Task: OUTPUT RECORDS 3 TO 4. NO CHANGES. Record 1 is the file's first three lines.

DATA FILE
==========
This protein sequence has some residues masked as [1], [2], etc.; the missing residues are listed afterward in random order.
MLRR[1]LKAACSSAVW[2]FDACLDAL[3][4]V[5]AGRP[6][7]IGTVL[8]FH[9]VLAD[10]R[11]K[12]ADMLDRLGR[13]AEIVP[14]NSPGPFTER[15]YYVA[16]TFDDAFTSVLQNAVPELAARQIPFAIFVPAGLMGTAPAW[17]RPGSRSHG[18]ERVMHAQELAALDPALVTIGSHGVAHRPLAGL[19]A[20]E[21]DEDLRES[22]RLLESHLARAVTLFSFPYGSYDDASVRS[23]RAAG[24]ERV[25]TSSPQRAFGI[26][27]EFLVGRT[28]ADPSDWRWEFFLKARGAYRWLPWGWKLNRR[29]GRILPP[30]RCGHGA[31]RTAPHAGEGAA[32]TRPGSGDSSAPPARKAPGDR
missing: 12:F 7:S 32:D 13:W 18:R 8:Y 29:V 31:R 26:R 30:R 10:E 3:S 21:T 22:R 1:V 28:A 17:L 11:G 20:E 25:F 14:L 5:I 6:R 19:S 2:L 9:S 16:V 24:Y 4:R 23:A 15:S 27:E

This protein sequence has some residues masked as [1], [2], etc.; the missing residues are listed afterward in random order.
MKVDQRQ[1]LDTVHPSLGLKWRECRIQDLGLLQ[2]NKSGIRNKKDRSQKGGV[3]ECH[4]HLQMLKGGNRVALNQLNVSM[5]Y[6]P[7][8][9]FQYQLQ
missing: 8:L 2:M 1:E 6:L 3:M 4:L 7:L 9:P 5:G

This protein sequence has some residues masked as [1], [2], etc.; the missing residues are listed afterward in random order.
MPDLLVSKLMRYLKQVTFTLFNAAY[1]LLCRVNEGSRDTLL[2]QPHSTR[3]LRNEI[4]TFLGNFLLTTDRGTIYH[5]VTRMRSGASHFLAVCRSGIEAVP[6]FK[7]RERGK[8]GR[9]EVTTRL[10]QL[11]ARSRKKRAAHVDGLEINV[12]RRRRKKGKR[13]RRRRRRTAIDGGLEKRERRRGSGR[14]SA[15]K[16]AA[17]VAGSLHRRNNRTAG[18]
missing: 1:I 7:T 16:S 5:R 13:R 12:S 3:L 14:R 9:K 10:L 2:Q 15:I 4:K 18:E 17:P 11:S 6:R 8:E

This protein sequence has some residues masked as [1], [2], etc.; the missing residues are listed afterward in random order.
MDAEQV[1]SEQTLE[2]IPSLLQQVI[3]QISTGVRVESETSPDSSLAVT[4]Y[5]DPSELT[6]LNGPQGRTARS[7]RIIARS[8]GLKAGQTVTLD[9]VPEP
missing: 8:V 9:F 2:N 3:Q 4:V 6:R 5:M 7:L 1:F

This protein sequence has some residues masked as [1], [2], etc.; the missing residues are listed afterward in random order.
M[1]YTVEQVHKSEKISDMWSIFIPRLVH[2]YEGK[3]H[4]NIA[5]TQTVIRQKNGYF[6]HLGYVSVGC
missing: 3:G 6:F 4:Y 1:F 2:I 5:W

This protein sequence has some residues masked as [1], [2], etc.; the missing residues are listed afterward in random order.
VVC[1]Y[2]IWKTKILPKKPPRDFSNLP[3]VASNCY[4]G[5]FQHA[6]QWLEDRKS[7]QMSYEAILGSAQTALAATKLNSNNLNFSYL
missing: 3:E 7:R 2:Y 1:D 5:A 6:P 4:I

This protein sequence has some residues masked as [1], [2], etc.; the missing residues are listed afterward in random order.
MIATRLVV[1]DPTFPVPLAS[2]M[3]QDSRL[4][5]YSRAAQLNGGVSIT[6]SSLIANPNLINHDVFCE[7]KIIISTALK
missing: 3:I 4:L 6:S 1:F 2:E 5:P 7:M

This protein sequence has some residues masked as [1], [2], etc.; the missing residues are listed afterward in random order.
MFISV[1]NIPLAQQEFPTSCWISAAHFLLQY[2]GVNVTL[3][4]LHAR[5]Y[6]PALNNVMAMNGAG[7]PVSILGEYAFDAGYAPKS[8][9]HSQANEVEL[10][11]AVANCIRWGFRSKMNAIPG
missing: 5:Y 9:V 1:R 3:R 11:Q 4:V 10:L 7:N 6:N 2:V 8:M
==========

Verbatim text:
This protein sequence has some residues masked as [1], [2], etc.; the missing residues are listed afterward in random order.
MPDLLVSKLMRYLKQVTFTLFNAAY[1]LLCRVNEGSRDTLL[2]QPHSTR[3]LRNEI[4]TFLGNFLLTTDRGTIYH[5]VTRMRSGASHFLAVCRSGIEAVP[6]FK[7]RERGK[8]GR[9]EVTTRL[10]QL[11]ARSRKKRAAHVDGLEINV[12]RRRRKKGKR[13]RRRRRRTAIDGGLEKRERRRGSGR[14]SA[15]K[16]AA[17]VAGSLHRRNNRTAG[18]
missing: 1:I 7:T 16:S 5:R 13:R 12:S 3:L 14:R 9:K 10:L 2:Q 15:I 4:K 18:E 17:P 11:S 6:R 8:E

This protein sequence has some residues masked as [1], [2], etc.; the missing residues are listed afterward in random order.
MDAEQV[1]SEQTLE[2]IPSLLQQVI[3]QISTGVRVESETSPDSSLAVT[4]Y[5]DPSELT[6]LNGPQGRTARS[7]RIIARS[8]GLKAGQTVTLD[9]VPEP
missing: 8:V 9:F 2:N 3:Q 4:V 6:R 5:M 7:L 1:F